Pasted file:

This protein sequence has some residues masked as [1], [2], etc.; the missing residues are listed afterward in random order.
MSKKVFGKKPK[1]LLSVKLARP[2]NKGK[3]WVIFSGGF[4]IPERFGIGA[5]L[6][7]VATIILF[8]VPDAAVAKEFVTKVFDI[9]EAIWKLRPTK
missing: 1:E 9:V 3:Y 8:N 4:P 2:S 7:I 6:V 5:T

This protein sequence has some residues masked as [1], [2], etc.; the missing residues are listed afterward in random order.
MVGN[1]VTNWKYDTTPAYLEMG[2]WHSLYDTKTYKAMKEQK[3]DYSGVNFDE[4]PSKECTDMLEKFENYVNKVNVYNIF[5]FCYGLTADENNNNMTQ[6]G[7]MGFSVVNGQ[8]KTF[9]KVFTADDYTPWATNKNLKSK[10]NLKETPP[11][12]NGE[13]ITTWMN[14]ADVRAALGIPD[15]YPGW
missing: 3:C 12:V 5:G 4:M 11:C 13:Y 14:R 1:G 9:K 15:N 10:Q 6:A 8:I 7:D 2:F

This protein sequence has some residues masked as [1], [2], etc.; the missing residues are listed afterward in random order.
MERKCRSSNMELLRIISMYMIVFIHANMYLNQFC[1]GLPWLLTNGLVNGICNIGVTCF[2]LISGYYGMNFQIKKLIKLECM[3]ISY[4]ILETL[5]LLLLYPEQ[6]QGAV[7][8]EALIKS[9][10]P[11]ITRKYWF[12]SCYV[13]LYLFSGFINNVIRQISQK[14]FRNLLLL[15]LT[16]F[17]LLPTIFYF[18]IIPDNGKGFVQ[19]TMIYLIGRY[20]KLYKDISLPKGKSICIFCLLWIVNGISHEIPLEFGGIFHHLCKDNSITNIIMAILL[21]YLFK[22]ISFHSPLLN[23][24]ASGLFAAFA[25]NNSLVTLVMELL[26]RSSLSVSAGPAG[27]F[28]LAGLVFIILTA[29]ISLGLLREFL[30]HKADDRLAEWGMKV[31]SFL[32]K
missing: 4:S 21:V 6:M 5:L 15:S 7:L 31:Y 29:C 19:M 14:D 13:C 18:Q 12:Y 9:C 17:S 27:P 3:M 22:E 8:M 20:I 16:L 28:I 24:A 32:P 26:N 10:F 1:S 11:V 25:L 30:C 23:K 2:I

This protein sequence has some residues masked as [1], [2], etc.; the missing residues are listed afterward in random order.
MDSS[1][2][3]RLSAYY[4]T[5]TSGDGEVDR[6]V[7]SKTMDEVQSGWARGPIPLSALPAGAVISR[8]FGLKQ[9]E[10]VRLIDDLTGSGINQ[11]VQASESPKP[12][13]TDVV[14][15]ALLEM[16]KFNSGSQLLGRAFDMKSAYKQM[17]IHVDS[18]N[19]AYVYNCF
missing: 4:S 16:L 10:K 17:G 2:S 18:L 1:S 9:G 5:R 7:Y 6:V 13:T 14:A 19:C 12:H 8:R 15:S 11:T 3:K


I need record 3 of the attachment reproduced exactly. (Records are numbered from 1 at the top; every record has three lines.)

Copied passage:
This protein sequence has some residues masked as [1], [2], etc.; the missing residues are listed afterward in random order.
MERKCRSSNMELLRIISMYMIVFIHANMYLNQFC[1]GLPWLLTNGLVNGICNIGVTCF[2]LISGYYGMNFQIKKLIKLECM[3]ISY[4]ILETL[5]LLLLYPEQ[6]QGAV[7][8]EALIKS[9][10]P[11]ITRKYWF[12]SCYV[13]LYLFSGFINNVIRQISQK[14]FRNLLLL[15]LT[16]F[17]LLPTIFYF[18]IIPDNGKGFVQ[19]TMIYLIGRY[20]KLYKDISLPKGKSICIFCLLWIVNGISHEIPLEFGGIFHHLCKDNSITNIIMAILL[21]YLFK[22]ISFHSPLLN[23][24]ASGLFAAFA[25]NNSLVTLVMELL[26]RSSLSVSAGPAG[27]F[28]LAGLVFIILTA[29]ISLGLLREFL[30]HKADDRLAEWGMKV[31]SFL[32]K
missing: 4:S 21:V 6:M 5:L 15:S 7:L 31:Y 29:C 19:M 14:D 13:C 18:Q 12:Y 9:C 17:S 27:P 3:M 22:E 8:M 20:I 16:L 28:I 24:A 32:P 26:N 10:F 1:S 11:V 25:L 30:C 23:K 2:I